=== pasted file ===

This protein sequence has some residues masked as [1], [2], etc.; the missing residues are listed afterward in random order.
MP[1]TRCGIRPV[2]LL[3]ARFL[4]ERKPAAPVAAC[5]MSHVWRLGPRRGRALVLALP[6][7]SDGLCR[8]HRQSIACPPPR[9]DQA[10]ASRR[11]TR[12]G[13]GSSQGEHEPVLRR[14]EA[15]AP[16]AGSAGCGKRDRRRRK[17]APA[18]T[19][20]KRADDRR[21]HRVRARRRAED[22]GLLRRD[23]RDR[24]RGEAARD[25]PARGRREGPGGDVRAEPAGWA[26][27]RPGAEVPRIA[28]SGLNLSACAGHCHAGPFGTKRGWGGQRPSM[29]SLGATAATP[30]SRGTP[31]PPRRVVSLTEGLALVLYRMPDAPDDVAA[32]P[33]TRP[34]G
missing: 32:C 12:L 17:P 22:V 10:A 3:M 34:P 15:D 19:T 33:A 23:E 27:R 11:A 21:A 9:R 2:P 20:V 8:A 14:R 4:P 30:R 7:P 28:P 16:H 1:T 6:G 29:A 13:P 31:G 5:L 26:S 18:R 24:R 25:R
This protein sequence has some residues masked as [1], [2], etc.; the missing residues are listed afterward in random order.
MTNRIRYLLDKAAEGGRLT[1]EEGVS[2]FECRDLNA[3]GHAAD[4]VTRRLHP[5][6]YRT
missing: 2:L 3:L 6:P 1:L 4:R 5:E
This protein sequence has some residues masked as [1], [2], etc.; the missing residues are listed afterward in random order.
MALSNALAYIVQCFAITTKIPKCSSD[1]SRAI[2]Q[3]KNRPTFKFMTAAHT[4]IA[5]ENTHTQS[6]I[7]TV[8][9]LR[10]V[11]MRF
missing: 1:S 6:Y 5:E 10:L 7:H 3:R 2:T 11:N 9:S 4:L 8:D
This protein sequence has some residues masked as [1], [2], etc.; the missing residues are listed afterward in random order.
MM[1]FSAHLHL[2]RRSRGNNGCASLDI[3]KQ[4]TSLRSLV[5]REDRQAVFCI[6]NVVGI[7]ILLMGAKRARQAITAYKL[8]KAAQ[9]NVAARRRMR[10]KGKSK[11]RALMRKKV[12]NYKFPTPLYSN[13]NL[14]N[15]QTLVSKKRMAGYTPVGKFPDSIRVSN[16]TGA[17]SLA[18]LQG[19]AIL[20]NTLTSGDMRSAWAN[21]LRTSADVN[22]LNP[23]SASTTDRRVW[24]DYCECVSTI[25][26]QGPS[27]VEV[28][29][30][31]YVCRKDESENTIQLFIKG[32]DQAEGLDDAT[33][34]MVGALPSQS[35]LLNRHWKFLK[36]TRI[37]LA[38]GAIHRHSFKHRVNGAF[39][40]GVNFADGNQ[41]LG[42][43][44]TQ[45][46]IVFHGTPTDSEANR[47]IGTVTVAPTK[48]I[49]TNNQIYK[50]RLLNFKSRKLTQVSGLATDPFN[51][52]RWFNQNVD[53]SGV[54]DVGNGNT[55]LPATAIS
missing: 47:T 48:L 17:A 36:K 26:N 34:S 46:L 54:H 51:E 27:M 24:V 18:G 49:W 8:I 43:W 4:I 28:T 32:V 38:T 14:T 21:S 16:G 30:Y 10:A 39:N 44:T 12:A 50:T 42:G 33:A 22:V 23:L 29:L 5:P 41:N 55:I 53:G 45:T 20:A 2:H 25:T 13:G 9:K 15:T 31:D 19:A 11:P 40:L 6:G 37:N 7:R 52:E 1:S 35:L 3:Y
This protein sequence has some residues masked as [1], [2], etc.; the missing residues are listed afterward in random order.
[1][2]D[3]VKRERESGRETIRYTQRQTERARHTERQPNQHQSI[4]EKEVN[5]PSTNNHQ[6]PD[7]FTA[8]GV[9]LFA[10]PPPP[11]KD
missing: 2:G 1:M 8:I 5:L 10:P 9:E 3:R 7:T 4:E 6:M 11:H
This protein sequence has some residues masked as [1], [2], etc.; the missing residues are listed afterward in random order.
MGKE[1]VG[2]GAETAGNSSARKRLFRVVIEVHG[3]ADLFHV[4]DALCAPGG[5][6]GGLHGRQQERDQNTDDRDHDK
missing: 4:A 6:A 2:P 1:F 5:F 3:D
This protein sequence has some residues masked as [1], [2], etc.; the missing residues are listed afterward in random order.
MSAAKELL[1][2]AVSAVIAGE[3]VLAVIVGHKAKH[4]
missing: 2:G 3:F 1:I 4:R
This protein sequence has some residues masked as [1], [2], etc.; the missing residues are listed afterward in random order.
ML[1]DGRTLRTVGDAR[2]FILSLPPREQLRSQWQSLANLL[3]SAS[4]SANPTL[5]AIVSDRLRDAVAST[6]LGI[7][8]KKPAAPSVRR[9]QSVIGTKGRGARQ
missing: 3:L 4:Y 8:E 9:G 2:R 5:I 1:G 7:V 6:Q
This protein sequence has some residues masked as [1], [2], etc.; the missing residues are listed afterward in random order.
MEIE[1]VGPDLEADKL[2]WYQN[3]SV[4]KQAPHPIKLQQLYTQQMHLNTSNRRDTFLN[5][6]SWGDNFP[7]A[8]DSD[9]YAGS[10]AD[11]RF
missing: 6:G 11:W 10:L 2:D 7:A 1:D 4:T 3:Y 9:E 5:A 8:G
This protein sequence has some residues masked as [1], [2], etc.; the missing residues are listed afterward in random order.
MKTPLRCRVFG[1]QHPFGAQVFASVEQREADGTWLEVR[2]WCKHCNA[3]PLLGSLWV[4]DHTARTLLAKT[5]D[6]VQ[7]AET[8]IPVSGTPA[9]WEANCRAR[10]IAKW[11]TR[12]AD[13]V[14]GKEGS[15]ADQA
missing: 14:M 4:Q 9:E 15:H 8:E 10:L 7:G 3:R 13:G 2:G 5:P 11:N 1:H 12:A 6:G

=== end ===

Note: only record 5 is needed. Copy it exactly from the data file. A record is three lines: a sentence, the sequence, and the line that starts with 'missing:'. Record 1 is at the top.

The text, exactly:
This protein sequence has some residues masked as [1], [2], etc.; the missing residues are listed afterward in random order.
[1][2]D[3]VKRERESGRETIRYTQRQTERARHTERQPNQHQSI[4]EKEVN[5]PSTNNHQ[6]PD[7]FTA[8]GV[9]LFA[10]PPPP[11]KD
missing: 2:G 1:M 8:I 5:L 10:P 9:E 3:R 7:T 4:E 6:M 11:H